Are You Getting Adequate Magnesium in Your Diet? Likely Not!

Importance of magnesium in the body:

– Necessary to support the functioning of 700–800 enzyme systems

– Adenosine triphosphate (ATP) energy molecules are made in the mitochondria via the Krebs cycle. Six of the eight steps in that cycle depend on magnesium.

– Magnesium deficiency is emerging as a key factor in chronic disease

Most of the body’s magnesium is stored in bone (55–60%) and the intracellular compartments of muscle (20%) and soft tissues (20%).

Only around 1% of total body magnesium is in the extracellular fluid. So a blood test for magnesium poorly reflects total body status.

To maintain proper magnesium levels requires a balanced diet that may include green vegetables, nuts, and whole grains, as well as some meats and seafood.

If we consider the declining nutrient content of the soil and increasingly poor diets high in refined carbs, sugar and convenience-foods, most of the developed world has become deficient in magnesium compared to 50 years ago.

Most foods grown today are deficient in magnesium, as well as other minerals. Therefore getting enough may not simply be a matter of eating magnesium-rich foods.

Magnesium is ‘farmed-out’ of the soil, and is therefore in less quantities in the plant-based foods. Herbicides, like glyphosate also act as chelators, effectively blocking the uptake and utilization of minerals in so many foods grown today. As a result, it can be quite difficult to find magnesium-rich foods. Cooking and processing further depletes magnesium.

Excess caffeine, alcohol, excess calcium, excess sugar and refined carbohydrates, menopause, aging, prescription drugs, lack of or excess Vitamin D, and a compromised digestive system can all interfere with the absorption and distribution of magnesium.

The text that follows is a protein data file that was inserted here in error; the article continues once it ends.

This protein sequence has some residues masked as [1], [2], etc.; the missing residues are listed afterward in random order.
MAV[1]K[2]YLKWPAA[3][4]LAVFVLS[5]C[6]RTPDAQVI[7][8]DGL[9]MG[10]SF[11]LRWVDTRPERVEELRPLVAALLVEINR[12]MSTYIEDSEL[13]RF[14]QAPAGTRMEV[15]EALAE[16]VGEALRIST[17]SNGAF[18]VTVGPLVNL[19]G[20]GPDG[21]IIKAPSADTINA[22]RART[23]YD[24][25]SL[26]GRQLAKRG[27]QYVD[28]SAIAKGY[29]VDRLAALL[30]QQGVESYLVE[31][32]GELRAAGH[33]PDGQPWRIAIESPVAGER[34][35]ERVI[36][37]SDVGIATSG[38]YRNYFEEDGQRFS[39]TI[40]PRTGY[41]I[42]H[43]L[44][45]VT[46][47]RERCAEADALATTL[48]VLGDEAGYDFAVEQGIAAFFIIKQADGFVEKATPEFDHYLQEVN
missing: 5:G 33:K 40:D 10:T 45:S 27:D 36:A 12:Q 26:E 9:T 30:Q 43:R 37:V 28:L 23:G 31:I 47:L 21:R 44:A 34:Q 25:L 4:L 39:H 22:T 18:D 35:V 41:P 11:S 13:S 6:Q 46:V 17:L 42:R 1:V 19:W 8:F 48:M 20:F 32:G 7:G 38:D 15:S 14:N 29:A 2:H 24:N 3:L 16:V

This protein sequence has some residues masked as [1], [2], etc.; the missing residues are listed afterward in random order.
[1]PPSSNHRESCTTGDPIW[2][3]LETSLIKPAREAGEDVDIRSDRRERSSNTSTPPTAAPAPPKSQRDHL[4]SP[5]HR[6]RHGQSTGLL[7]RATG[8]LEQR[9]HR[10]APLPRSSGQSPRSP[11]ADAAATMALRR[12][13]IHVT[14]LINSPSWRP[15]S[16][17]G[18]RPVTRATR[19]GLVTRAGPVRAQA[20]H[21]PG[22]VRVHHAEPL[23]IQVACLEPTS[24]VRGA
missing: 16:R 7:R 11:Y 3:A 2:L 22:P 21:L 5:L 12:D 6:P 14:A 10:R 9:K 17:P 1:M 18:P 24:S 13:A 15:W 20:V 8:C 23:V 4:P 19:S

If you supplement with magnesium, you need to consider calcium, vitamin D3 and vitamin K2 as well, since these all work synergistically together. Excessive amounts of calcium without the counterbalance of magnesium can lead to heart problems and other conditions.

Lack of balance between these four nutrients is one of the reasons why calcium supplements have become associated with increased risk of heart attacks and stroke, and why some people experience vitamin D toxicity.

Research on the Paleolithic or caveman diet has shown that the ratio of calcium to magnesium in the diet that our bodies evolved to eat is 1-to-1. It is estimated that many people tend to have a higher calcium-to-magnesium ratio in their diet, averaging about 3.5-to-1. Such a high ratio is likely to compromise one’s health.

One way to improve your magnesium level is to take regular Epsom salt baths. Epsom salt is a magnesium sulfate that can absorb into your body through your skin. Magnesium oil can also be used for topical application and absorption.

Seriously consider your own regular diet and determine for yourself if you think you are consuming sufficient magnesium, and not having too much calcium. Also don’t forget your vitamin D and K2 levels. You may also want to talk to your doctor about it, if you have a doctor who understands the subject sufficiently.

Energy ATP and Magnesium

ATP, or Adenosine triphosphate, is the fuel or energy our mitochondrial cells produce, and it has three main functions:

1. transporting substances between cell membranes, including sodium, calcium and potassium

2. synthesis of chemical compounds, including protein and cholesterol

3. an energy source for mechanical work, like muscle use

As ATP is critical for life our body can produce it using several methods:

– anaerobic catabolism of glucose that converts a molecule of glucose into two molecules of pyruvic acid and two molecules of ATP

– 26 out of 30 molecules of ATP generated from glucose are produced through oxidative phosphorylation. In oxidative phosphorylation, ATP is produced when electrons flow from chemicals known as NADH or FADH (nicotinamide adenine dinucleotide and flavin adenine dinucleotide respectively) to oxygen

– Beta oxidation which converts lipids into energy. Part of this process produces ATP

– Aerobic respiration which uses glucose to produce ATP. It produces 17 times more ATP than anaerobic respiration

What is the primary co-factor for every ATP dependent reaction in our body? Answer is magnesium.

So make sure adequate magnesium is part of your nutritional program.